I will now turn to Oregon's defense. Specifically I will focus first on Oregon's defensive scheme and personnel. I will follow-up with the match-up with Ohio State.
Oregon plays a defense unlike any Ohio State has seen this year. It is a combination of a "4-2-5" (that looks like a 4-4) and an Eagle defense with some unusual characteristics.
In run-first situations Oregon will play the 4-2-5.
As can be seen, the line plays inside techniques, with none wider than a '5' technique. The two outside linebackers/nickel players play in the 'grey area.' The secondary then plays a 1-high look behind it. An analagous defense is the one Washington St. ran in the early 1990's when they went to the Rose Bowl (H/T: Homer Smith):
Just as often, Oregon will play a form of a 3-4 Eagle defense.
In essence, Oregon simply removes a down linemen but otherwise lines up similarly. In fact, its closest comparison is the OSU's 3-4. The linemen play a strong or weak shifted Eagle, meaning that from the base Eagle below their NG will shift to a '1' technique to the strongside (H/T: Trojan Football Analysis):
The outside linebackers play their same 'grey' area roles, but the secondary has more flexibility and can play a 2-high look.
More so than alignment, though, what defines Oregon's defense is that they are a man-blitzing team. They generally bring 5 or 6 rushers at all times. They also look to give different looks to get pressure, such as overloading the line to one side in exchange for leaving uncovered gaps the other way.
A team playing Oregon must be prepared to face a multitude of blitzes from various angles. Teams can get big plays out of this, though, if they find the open seams Oregon leaves behind.
In the secondary, as the term suggests, Oregon is primarily a cover-1 team. They play as much, if not more, man coverage then any team. Only ocassionally, when they line up with 2-deep coverage, will they play a cover 2, mostly in passing situations. They put a lot of pressure on their corners to play man behind their blitzes. This allows Oregon to bring pressure, but also leaves them vulerable to big plays down the field. Teams can also rack off big run plays when they get to the second level.
Oregon also pretty explicitly telegraphs their coverages pre-snap. This is particularly true with their 8-man front. They have a 1-high safety and are pretty limited to playing man. This is shown, for example, in the clip above. When USC goes in motion, the CB follows. Then, when they go to their 2-high look, it is a fairly good bet that they are going to play zone.
In sum, Oregon plays an aggressive, blitz-happy style that puts a premium on attempting to confuse and overload the offense. The downside of this is that Oregon is vulnerable to getting caught leaving big gaps in the front and giving up big plays in the secondary.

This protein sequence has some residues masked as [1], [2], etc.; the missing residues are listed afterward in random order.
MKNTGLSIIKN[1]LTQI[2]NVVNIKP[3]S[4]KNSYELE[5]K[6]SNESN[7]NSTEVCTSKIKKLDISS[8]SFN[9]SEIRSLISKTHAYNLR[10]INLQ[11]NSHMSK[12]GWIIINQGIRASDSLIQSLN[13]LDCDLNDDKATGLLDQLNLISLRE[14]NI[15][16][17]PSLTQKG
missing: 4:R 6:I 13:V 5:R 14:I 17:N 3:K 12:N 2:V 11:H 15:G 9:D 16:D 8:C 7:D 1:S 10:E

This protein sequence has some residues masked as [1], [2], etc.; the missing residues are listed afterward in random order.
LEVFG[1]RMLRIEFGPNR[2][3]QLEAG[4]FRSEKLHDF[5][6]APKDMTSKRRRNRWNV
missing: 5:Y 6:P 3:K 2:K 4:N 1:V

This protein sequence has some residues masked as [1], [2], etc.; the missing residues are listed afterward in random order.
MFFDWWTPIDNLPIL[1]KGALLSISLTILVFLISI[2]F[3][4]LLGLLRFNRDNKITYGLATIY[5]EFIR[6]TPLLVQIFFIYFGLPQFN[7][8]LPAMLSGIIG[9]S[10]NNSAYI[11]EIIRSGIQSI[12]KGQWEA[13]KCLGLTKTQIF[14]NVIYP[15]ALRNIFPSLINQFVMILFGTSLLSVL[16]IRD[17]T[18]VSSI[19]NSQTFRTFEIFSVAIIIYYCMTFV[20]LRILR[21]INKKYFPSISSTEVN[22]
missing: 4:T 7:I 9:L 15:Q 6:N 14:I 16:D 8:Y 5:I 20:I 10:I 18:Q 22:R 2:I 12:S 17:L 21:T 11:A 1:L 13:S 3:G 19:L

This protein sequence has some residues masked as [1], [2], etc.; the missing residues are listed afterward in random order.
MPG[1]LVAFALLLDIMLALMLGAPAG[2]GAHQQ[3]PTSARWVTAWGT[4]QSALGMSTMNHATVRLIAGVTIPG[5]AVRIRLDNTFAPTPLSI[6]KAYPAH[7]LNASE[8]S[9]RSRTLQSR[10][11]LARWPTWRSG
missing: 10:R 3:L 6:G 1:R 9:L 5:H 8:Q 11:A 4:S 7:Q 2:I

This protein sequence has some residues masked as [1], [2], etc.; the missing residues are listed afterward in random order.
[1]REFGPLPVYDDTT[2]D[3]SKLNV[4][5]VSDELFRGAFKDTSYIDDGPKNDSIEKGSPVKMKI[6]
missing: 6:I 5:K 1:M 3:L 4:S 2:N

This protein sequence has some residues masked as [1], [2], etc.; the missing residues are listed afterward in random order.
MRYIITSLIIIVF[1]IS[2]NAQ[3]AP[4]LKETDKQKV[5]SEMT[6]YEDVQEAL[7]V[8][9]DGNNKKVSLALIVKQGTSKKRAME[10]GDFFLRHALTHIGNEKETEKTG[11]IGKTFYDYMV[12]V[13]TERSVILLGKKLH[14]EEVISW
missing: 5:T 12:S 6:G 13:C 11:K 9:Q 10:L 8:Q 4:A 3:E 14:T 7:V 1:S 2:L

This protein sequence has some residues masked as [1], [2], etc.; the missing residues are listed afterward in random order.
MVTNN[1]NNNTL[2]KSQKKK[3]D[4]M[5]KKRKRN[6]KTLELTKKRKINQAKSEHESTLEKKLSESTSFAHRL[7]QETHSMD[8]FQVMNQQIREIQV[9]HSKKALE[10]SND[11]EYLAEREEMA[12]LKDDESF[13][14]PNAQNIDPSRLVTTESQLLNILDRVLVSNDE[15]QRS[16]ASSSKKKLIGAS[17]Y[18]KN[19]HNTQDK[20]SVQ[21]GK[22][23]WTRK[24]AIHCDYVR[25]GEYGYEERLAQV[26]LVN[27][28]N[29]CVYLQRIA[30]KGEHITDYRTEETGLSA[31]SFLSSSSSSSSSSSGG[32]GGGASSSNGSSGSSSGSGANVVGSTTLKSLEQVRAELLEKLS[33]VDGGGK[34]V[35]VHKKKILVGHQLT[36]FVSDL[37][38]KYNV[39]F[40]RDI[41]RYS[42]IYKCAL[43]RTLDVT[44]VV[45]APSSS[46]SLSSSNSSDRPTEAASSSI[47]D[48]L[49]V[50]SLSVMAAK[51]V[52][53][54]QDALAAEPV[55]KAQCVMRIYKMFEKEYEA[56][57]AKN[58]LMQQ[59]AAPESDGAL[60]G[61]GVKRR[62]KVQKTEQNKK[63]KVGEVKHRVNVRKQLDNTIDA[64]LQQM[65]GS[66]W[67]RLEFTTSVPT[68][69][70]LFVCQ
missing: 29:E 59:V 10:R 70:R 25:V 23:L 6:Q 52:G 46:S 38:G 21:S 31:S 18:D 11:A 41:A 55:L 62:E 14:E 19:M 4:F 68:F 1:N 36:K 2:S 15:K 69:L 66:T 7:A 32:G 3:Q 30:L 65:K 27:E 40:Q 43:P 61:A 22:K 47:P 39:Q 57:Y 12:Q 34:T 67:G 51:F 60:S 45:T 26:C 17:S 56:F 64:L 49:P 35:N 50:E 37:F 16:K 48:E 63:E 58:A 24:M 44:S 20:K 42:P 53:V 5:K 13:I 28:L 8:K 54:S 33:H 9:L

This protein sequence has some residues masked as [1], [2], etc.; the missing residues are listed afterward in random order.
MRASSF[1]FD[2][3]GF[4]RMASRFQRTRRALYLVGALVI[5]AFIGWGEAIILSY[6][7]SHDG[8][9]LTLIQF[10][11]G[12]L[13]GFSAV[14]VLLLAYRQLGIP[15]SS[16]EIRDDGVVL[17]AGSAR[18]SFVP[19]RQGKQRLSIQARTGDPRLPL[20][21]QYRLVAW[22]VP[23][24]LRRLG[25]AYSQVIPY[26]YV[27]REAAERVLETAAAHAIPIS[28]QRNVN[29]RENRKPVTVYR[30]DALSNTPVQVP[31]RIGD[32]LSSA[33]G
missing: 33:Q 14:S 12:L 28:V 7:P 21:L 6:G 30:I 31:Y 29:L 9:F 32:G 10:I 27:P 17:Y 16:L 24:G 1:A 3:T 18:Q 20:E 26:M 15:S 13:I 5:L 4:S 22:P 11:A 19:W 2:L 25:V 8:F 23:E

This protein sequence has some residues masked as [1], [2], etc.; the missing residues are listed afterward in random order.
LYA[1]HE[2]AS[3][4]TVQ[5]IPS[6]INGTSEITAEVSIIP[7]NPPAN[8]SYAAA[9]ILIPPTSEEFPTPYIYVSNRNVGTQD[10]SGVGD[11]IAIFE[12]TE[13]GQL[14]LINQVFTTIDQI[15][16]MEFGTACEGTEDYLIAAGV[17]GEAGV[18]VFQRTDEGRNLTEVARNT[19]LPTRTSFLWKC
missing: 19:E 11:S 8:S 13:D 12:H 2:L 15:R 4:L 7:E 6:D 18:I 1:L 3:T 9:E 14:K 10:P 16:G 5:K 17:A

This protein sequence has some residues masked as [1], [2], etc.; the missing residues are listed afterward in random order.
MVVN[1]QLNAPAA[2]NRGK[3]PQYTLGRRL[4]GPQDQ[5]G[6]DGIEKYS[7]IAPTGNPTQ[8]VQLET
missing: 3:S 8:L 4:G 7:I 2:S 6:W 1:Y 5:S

Up front, Oregon is pretty pedestrian. Part of it is scheme--they pack their Defensive linemen inside so their responsibility is to eat up blocks. But part of it is that Oregon is fairly average up front. They generally cannot get pressure with their defensive line only, which probably contributes to their blitz-happy frame of mind. Their line is also susceptible to being overrun in the run game, which is, again, likely why they choose to play 8 men in the box.
As one may expect from a 4-linebacker defense, the linebackers are the main engine behind Oregon's attack. They are all solid blitzers and play well in space. Matthews is a hard-nosed tackler and the defense's leader. They are able to close quickly on rushing plays and take advantage of their aggressive style.
Their secondary is also fairly solid. They obviously have a lot of faith in their corners to play almost exclusively man. They are susceptible to getting beat deep, but play pretty well considering the scheme. Their primary deep safety, is also a solid player who does a nice job of attacking the ball.
In sum, as one can probably tell, I find their defense to be made up of solid, if unspectacular players. They make plays through playing an aggressive style and having good back seven play, but are also susceptible to big plays.
Up next I will focus on how teams have played Oregon's defense this year and how OSU might match-up.
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